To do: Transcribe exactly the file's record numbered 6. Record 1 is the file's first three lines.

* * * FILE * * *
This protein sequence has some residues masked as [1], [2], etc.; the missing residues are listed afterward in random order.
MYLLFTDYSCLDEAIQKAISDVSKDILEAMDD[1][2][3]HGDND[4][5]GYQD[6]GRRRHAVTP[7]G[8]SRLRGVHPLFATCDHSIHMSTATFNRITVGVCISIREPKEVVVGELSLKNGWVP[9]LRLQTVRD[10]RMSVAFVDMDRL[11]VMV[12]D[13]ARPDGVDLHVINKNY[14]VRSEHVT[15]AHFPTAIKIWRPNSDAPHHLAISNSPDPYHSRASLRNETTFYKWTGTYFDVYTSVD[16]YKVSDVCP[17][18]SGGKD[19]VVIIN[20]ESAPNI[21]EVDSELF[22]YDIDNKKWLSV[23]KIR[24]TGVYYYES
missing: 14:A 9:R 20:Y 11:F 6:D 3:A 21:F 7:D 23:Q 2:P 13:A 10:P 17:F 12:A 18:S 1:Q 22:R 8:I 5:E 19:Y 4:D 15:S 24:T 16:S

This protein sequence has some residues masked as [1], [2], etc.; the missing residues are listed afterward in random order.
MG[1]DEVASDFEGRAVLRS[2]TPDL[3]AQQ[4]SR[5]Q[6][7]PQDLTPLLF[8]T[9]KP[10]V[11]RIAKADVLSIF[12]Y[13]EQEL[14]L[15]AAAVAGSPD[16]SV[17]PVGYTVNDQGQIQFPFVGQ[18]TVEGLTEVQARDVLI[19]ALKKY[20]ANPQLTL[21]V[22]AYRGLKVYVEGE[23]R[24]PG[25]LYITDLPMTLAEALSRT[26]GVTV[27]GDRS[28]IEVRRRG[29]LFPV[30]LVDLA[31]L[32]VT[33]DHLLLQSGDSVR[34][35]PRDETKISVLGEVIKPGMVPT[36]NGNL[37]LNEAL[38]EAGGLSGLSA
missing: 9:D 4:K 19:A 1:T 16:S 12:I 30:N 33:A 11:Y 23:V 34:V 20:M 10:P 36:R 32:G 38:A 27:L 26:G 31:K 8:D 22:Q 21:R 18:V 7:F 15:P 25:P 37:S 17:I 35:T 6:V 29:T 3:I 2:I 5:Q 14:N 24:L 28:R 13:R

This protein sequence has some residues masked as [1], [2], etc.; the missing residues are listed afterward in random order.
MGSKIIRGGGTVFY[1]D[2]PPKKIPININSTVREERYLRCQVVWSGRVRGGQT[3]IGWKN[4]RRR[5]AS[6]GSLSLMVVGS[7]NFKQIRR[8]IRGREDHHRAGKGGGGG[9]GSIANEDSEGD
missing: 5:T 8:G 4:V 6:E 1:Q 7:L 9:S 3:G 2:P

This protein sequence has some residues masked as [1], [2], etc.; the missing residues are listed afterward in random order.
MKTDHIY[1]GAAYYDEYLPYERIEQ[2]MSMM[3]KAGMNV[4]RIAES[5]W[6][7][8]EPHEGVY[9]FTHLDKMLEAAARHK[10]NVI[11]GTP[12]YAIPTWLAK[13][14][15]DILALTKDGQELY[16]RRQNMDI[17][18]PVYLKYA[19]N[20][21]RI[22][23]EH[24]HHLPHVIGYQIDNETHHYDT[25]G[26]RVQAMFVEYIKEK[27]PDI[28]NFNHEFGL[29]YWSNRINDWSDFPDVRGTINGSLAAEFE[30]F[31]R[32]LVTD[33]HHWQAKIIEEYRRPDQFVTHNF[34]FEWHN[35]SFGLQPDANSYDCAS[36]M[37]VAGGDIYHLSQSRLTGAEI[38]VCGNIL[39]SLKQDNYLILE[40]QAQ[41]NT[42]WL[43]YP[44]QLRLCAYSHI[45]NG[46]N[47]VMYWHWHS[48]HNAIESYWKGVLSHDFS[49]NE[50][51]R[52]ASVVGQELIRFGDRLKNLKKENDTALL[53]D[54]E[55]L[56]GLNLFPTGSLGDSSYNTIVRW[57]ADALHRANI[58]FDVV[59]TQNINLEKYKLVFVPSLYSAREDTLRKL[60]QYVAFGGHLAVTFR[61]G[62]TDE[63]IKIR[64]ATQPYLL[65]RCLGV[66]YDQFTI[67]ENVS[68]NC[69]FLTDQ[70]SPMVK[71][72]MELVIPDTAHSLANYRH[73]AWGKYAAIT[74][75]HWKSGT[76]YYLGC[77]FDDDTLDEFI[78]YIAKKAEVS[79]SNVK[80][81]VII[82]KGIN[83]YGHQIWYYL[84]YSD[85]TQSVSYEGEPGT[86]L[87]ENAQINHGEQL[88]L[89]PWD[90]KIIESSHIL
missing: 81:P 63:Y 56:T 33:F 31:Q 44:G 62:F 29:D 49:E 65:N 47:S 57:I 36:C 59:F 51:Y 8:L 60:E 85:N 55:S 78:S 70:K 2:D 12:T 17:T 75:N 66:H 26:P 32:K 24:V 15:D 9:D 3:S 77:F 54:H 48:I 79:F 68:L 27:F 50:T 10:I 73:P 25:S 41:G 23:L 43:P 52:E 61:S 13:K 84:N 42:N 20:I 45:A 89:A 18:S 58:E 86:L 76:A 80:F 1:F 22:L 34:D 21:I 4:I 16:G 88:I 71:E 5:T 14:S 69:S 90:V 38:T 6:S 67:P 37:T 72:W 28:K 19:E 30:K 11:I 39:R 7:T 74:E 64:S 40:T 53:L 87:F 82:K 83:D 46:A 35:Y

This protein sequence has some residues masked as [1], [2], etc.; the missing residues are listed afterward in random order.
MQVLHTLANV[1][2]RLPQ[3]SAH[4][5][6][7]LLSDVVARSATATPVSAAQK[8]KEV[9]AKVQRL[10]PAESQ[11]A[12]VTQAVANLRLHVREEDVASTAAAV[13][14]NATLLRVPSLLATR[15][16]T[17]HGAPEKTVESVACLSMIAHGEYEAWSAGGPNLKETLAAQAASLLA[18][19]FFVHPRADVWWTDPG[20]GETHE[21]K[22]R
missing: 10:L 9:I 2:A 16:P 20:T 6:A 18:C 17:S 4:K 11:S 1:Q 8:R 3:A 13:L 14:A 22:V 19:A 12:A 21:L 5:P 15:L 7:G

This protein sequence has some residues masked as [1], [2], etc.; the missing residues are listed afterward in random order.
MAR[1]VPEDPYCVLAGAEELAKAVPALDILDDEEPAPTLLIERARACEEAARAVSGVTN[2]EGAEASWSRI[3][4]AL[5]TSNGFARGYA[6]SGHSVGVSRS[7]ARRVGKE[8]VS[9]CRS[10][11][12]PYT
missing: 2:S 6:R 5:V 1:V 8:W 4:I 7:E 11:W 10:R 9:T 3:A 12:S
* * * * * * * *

This protein sequence has some residues masked as [1], [2], etc.; the missing residues are listed afterward in random order.
MAR[1]VPEDPYCVLAGAEELAKAVPALDILDDEEPAPTLLIERARACEEAARAVSGVTN[2]EGAEASWSRI[3][4]AL[5]TSNGFARGYA[6]SGHSVGVSRS[7]ARRVGKE[8]VS[9]CRS[10][11][12]PYT
missing: 2:S 6:R 5:V 1:V 8:W 4:I 7:E 11:W 10:R 9:T 3:A 12:S